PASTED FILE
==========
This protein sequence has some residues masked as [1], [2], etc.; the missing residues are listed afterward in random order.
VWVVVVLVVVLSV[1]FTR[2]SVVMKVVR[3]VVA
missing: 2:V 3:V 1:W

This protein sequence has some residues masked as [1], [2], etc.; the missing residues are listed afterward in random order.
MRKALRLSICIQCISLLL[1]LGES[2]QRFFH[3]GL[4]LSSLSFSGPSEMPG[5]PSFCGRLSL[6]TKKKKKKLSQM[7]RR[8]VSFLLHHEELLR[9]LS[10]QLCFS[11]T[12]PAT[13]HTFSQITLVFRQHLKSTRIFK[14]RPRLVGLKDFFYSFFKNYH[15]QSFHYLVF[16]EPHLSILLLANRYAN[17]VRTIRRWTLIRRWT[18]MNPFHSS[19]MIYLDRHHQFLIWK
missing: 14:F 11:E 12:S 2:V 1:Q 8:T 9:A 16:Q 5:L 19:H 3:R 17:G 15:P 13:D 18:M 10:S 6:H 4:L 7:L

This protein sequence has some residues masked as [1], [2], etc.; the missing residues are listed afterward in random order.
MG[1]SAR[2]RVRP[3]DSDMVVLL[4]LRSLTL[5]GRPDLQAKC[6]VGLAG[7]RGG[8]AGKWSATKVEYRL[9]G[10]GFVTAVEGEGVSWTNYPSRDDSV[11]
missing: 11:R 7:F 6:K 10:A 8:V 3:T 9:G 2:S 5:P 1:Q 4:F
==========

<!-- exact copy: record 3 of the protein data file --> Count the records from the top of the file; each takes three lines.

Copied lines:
This protein sequence has some residues masked as [1], [2], etc.; the missing residues are listed afterward in random order.
MG[1]SAR[2]RVRP[3]DSDMVVLL[4]LRSLTL[5]GRPDLQAKC[6]VGLAG[7]RGG[8]AGKWSATKVEYRL[9]G[10]GFVTAVEGEGVSWTNYPSRDDSV[11]
missing: 11:R 7:F 6:K 10:A 8:V 3:T 9:G 2:S 5:P 1:Q 4:F